Is the spin in quantum entanglement set the moment the particles are separated, instead of transmitted instantaneously to its twin particle at the time of measurement? Wouldn't this make more sense then particles transmitting information instantly across a large distance faster than the speed of light? Couldn't the superposition collapse at the time of separation leaving both particles frozen with the same spin, momentum, polarization, ect no matter where they are taken or what happens to them?

Could this tie in with "Can Quantum-Mechanical Description of Physical Reality Be Considered Complete' ? A. Einstein, B. Podolsky AND N. Rosen, Institute for Advanced Study, Princeton, New Jersey (Received March 25, 1935) ".

I very well could be something I'm missing, I don't have a degree in Quantum Physics, yet, and I'm only a Senior in High School, but Quantum Physics is something that I am very interested in. I have had this question for a few years now, and have not found anything on the subject. Now I am writing a research paper on the subject for an English class, but I can't find anything directly mentioning my question.

One fault in my research could be the fact that I do not understand much of the math, due to my level being Calculus, but I would really like this answered. It would be great if I could get a link to the research or proof against or for my argument.

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    $\begingroup$ The particle spins are correlated the instant they're created, but their spins are not set then, that's not consistent with Bell's theorem (which is a proven mathematical theorem). No information is transmitted between the particles. BTW, your question would be more readable if you break it up into paragraphs. $\endgroup$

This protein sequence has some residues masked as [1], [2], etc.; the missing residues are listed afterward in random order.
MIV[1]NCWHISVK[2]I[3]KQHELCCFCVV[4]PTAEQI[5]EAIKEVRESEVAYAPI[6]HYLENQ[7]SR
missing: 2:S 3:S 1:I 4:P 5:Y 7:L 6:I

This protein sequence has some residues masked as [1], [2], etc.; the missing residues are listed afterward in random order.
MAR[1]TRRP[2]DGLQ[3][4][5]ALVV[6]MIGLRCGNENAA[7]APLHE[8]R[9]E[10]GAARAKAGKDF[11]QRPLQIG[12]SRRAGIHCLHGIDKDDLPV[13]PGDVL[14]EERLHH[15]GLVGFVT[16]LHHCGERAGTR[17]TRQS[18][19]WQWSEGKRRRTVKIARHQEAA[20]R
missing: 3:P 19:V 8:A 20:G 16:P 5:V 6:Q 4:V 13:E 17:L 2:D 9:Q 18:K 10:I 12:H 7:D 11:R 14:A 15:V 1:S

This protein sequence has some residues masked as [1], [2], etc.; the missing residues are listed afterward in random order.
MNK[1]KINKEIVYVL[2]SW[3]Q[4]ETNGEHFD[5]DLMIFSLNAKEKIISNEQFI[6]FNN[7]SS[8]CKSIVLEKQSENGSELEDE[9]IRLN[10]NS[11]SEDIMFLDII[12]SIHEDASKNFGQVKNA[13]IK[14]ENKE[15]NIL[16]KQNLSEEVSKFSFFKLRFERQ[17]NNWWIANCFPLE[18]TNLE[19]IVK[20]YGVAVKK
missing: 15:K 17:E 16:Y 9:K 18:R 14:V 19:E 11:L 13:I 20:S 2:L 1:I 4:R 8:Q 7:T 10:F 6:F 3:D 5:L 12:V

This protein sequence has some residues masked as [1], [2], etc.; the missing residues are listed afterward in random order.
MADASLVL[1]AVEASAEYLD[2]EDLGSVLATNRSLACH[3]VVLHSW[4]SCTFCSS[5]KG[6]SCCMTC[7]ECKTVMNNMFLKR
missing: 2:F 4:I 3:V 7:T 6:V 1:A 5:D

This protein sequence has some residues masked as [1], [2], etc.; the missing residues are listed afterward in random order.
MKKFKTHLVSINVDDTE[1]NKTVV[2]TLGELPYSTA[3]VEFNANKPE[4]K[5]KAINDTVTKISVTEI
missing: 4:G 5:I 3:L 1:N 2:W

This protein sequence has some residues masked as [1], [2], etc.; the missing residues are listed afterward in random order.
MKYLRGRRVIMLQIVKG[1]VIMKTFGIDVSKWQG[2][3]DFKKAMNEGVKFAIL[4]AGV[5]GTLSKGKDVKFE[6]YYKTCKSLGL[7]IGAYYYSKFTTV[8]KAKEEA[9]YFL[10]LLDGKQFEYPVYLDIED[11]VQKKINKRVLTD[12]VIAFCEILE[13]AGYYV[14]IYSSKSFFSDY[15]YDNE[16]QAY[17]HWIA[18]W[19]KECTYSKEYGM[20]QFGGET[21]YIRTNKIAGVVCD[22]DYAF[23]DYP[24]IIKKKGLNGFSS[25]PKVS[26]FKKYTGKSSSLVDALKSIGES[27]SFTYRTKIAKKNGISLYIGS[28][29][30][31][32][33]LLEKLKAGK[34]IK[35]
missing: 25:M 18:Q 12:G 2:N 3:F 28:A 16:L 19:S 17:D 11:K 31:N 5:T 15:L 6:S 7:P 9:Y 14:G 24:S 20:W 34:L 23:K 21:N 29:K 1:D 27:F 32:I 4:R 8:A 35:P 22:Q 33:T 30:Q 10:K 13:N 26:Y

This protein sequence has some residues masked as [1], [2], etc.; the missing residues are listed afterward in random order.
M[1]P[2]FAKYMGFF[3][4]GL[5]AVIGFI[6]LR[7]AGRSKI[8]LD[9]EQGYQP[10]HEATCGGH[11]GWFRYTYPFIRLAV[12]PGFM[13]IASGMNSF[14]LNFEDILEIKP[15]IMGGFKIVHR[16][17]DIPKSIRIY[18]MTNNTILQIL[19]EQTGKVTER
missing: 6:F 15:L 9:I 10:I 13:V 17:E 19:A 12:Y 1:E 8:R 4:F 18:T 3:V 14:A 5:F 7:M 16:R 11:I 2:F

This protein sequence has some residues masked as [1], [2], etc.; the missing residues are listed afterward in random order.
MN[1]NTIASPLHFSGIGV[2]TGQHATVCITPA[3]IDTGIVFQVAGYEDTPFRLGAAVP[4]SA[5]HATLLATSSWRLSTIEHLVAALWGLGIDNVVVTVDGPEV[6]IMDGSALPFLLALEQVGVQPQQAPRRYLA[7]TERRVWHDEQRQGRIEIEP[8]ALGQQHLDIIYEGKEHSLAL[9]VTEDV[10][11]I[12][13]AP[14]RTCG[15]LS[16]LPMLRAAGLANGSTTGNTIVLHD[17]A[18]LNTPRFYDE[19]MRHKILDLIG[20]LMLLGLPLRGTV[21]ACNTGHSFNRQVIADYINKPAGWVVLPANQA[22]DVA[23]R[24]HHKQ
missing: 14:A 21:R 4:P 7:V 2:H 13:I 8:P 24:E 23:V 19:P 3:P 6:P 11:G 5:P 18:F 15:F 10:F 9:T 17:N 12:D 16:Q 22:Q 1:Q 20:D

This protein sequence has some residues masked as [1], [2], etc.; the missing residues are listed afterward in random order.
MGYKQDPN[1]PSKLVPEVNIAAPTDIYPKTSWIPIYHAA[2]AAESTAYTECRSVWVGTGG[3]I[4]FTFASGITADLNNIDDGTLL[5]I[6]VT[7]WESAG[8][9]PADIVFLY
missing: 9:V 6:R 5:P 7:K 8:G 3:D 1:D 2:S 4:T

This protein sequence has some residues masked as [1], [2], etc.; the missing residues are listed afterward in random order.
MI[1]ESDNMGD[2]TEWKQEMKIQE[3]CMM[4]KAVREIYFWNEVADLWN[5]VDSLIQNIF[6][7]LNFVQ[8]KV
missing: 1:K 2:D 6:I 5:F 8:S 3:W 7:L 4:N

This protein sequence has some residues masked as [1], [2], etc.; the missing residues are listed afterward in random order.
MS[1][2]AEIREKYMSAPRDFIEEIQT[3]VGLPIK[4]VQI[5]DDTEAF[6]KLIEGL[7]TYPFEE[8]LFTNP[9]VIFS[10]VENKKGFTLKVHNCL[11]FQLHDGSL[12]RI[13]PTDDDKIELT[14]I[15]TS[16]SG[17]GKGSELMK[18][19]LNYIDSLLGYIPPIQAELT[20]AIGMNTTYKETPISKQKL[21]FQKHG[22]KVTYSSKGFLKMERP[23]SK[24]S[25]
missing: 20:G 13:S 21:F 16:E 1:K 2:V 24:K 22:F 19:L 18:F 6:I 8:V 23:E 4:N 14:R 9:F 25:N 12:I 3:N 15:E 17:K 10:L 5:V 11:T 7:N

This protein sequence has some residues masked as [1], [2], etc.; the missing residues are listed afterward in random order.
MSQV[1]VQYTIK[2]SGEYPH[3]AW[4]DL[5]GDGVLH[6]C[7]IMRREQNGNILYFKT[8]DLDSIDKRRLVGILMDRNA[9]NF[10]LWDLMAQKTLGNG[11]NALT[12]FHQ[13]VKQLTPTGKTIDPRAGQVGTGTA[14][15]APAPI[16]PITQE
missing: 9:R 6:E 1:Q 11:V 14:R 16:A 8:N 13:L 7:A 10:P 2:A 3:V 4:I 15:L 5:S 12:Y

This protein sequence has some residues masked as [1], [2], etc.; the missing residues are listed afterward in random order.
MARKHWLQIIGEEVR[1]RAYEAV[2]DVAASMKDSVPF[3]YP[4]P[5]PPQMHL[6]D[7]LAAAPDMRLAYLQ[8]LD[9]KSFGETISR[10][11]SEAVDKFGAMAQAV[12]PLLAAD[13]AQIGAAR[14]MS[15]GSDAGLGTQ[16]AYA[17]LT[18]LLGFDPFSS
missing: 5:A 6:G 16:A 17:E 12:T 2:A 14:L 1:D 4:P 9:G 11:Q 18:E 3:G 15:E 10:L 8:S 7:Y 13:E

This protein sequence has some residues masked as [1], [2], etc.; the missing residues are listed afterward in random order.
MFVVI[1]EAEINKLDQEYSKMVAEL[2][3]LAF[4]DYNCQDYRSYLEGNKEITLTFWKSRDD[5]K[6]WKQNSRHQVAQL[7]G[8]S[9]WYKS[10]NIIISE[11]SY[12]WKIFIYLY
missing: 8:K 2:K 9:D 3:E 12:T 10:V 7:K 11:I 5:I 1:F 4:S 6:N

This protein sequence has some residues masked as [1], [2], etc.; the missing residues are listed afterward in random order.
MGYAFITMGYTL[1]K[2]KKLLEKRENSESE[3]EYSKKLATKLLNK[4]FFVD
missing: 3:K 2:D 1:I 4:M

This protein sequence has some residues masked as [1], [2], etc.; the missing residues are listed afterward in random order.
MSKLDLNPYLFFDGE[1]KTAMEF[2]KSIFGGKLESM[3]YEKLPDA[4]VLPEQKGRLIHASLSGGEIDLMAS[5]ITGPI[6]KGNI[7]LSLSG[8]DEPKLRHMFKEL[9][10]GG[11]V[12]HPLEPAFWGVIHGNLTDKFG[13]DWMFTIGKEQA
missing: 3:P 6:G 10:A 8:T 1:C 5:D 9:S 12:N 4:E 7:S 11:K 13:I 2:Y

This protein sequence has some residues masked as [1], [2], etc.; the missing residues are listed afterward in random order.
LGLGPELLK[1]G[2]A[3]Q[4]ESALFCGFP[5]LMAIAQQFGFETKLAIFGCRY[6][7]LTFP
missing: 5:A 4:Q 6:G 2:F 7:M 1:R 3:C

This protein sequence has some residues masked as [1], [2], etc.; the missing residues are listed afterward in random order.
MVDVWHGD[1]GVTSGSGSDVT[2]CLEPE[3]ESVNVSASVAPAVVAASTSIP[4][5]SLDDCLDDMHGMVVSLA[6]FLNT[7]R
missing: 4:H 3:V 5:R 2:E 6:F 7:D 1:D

– PM 2Ring
    Commented Nov 11, 2018 at 20:46
  • $\begingroup$ @PM2Ring alright, I will work on the readability. If entanglement doesn't pass information such as spin, momentum, polarization, ect, then what is QE about? And, I believe you about where you said "particle spins are correlated the instant they're created, but their spins are not set then", but could I have some proof or cite or something? I'm writing a research paper and that would help me. Thank you! $\endgroup$
    – Clint
    Commented Nov 11, 2018 at 20:54
  • $\begingroup$ en.wikipedia.org/wiki/Copenhagen_interpretation and links to other interpretations there $\endgroup$
    – user65081
    Commented Nov 11, 2018 at 20:58
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    $\begingroup$ Do a search for Bell's theorem, or Bell inequalities. There are many posts on that topic on this site. $\endgroup$
    – PM 2Ring
    Commented Nov 11, 2018 at 21:00
  • $\begingroup$ @PM2Ring Thank you, that is really interesting. I had not come upon any research done by bell yet. But his explanation, required determinism to not break relativity, or to go faster than the speed of light. With determinism, doesn't the absence of free will mean that the spin/polarization were determined already before the two were measured instead of when the function collapsed? That all is very interesting, and I may be misinterpreting it, but it seems as if it supports my hypothesis instead of disproving it? $\endgroup$
    – Clint
    Commented Nov 11, 2018 at 21:10

2 Answers 2


Is the spin in quantum entanglement set the moment the particles are separated...?